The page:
I am a cliché; I was born a teacher. A school photographer first snapped my photo when I was six months old, sitting on the lap of my very proud father, a kindergarten teacher who had taken me along for his school photo. I used to line my dolls up to teach them lessons from workbooks my dad's class had finished with and when my younger brother was old enough to comply and not quite old enough to protest, I sat him down in my class and tutored him from math and reading workbooks. My mother became an elementary school teacher when I was in middle school, though she had certainly been a teacher long before that. And almost every one of my aunts and uncles was a teacher or a principal. Little did my family know that they would not only mold me into a life-long learner, but into a life-long teacher as well.
See, it's true; I am that cliché -- the teacher who knew all along that the classroom is where she was meant to be. There have been, however, a few times in my life that I've tried to resist the lure of the classroom, where I've tried to deny that teaching is a part of my blood. I thought about law school, working for a law firm in college for a while. I've thought about entertaining my dreams of making a living from setting words on a page -- being a writer full time and not as an additional part of my life. But nothing else feels quite like the ground under my feet in my classroom. Nothing else fulfills me and challenges me quite like the art of teaching.
Lately I've wondered if I'd be here, standing in front of a room of students, challenging them to write and think and create if I knew what I know now. If I was making my decision in the culture of viral posts warning young people not to teach, claiming our profession no longer even exists.
I read these posts and I'm saddened. I'm saddened and disheartened and, really, when it gets down to it, I'm mad. I'm mad that other teachers are using their voices to warn off others, to claim that things are so dire it's time for all of us to jump ship. Because in my eyes, it's time to bring in more bright young people with a passion for learning, with a drive to do the real hard work that teaching requires. In my eyes all of the problems running rampant in our educational system signal a need for new blood, for new ideas, for a resurgence of the importance of what I do in room 265 every day.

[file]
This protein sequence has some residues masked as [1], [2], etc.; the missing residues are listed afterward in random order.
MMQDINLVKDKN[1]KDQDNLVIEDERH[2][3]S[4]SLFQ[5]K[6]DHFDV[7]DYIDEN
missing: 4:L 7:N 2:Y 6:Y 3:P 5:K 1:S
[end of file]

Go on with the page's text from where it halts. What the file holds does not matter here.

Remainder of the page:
On one hand, I identify with way too much of what these other teachers claim. But as someone who has taught for 13 years, I don't at all have the same feelings that Randy Turner has after working as a teacher for 14. Is it a bad time for education? Yes. Are there bad decisions being made? Yes. Is testing culture sucking the life-blood out of what a true education should be? Yes. But I say that is all the more reason that we need young people to make the hard choice to be teachers. How else will we ever guarantee that this all changes? That my children and your children won't go to school in this breaking system. We need young teachers more than ever perhaps because of all that he points out, not despite it.
In my department this year I have six teachers with fewer than five years experience. Some are brand new and others are a few years in. Each one of them has been met head on with the struggles of balancing learning and testing, figuring out how to manage students in a culture that is sometimes not supportive. They have seen first-hand the truth of what Randy Turner lays out in his argument. But they are creative and intelligent and hard-working. They challenge students to think, to create, to see the value in what they are learning. The new teachers around me are certainly not the types to fall victim to a world of pressures to conform to a new norm that none of them are comfortable with. They, instead, are the future leaders of a profession that cannot die. A profession that can only be saved by intelligent, stubborn, creative people who, at heart, are teachers. The new teachers around me? They are aware of their own power.
So my message to young people deciding whether to teach is this: Come help us take back our profession. Don't give in to the rhetoric warning you against stepping into a classroom. Because changing all of this? It starts with us. It starts with our voices and our ideas and our power. It starts with good teaching in our classrooms, with strong relationships with our students, with our stubborn cry to make this system better. It starts with teachers.